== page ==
Welcome To The Harem
The Layover by Plausible Denial
Summary: Spender and Fowley deal with the unexpected. PG vignette.
Title: The Layover (1/1)
Author: Plausible Deniability
Keywords: Spender, Fowley
Disclaimer: The characters and situations of the
television program "The X Files" are the creations and
property of Chris Carter, Fox Broadcasting, and Ten-
Thirteen Productions, and have been used without
permission. No copyright infringement is intended.
Summary: Spender and Fowley deal with the unexpected.
Note: This is sort of a riff on a Hemingway story
called "Hills Like White Elephants." I've always hated
the main character in that story. Spender makes a much
THANKS to Becky and to Dasha, the best of betas.
The tarmac outside was gray and drizzly, and the jets
that went past the window seemed blurred around the
edges. The cramped airport cafe smelled of musty
cigarette smoke. The man and the dark-haired woman
with him sat at a little table, watching the travelers
streaming up and down the concourse. It was still
forty minutes until the flight to Dulles boarded.
"Do you want to eat something?" the man asked.
"They'll feed us on the plane," the woman said. Under
the table, she had slipped her feet out of her shoes.
"Just pretzels and Coke."
"I'm not really hungry."
The man turned in his seat. "Can we get a couple of
hot dogs?" he called to the boy working behind the
The boy opened the case where hot dogs rolled on metal
bars and reached inside. "Ketchup and mustard?"
"Yes. That's fine."
The boy put the hot dogs in little cardboard trays. He
set them on the counter and the man got up, paid, and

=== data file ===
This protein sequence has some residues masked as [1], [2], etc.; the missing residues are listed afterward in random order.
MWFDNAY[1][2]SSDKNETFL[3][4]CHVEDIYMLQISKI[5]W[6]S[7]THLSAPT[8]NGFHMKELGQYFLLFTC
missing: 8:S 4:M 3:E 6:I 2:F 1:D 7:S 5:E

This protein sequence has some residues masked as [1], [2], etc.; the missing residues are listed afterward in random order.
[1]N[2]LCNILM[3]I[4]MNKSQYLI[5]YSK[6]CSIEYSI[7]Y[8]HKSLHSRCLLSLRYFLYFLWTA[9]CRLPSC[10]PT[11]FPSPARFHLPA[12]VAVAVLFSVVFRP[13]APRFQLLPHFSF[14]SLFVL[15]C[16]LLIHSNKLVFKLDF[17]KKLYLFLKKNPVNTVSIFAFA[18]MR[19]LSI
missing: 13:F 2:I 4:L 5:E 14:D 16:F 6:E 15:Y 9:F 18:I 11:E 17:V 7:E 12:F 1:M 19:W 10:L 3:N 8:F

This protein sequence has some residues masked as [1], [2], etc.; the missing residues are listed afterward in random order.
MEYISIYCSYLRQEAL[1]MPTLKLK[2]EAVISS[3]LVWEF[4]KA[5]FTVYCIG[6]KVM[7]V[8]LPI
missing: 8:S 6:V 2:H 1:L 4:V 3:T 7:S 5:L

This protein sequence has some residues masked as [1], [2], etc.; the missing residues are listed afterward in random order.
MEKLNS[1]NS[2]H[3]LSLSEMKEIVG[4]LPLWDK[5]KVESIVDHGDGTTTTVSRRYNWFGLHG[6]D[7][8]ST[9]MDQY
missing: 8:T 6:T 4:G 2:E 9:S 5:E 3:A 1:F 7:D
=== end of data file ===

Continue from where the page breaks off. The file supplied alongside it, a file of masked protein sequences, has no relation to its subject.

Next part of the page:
brought them back to the table. The dark-haired woman
was looking back toward the top of the concourse. The
man followed her gaze to the security gate, where
passengers were unburdening themselves of coats and
carry-ons to shuffle through the metal detectors.
"I wonder if people with nipple and genital piercings
ever set off the alarm," he said.
"I've never heard of that happening."
"I haven't either, but it would be funny, don't you
He picked up his hot dog. The woman looked over at the
bill of fare written in chalk behind the counter. "I'd
really like a beer."
"I don't think we should."
"I never said you had to drink one."
The man sighed, but got up and went to the counter.
The boy looked up.
"We'd like two beers."
The man turned back to the woman. "Is Coors all
"It's okay," she said. "If it's all they have."
"So you want Coors?" asked the boy.
"Yes, two of them."
The man handed his money to the boy and carried the
beers back to the table. "They're warm," he said,
sitting down again.
"That's airport bars for you."
"Great," said the man. "I enjoy paying eight dollars
for warm beer."
"Knock it off about the beer, would you?"
"It was your idea," the man said. "I was happy making
conversation. I was talking about body piercings."
"Well, let's just drop it."
"Fine by me. I wasn't trying to pick a fight."
"Neither was I."
"I just wish you wouldn't drink beer right now. I'm
not trying to tell you what to do, but it bothers me."
"Don't worry so much."
The man looked off in the direction of their gate.
"It will be good to get back to D.C.," he said. "I
think we'll both do better when we're back in the
office. It's hard for me to relax in all these strange
hotels and diners and airports."
"Your beer is getting cold," she said, and wrung a
smile from him.
Another plane went by the wall of glass behind them,
the enormous wings looming up and then sliding
silently past in the drizzle. The man picked up his
beer."At least the hot dog wasn't bad, for a hot dog,"
"It was good."
"You don't have to decide just yet, Diana," the man
said. "You still have time before you have to make up
The woman looked away.
"I know it's up to you but I wish you would just think
it over first. You don't have to rush into anything."
The woman sipped her beer, and did not answer.
"I would never stick you with all the responsibility.
You know me, you know I wouldn't do that."
"So," she said, "you're just ready to hand over the
next eighteen years of your life?"
"You make it sound like a prison sentence."
"You make it sound like one big party."
"Other people have done it. My mother did it. Your
parents did it."
The woman took her airline tickets from the side
pocket of her purse, and shuffled the boarding pass to
"You think we'd both just go on," she said after a
moment, "with our lives heading in the same direction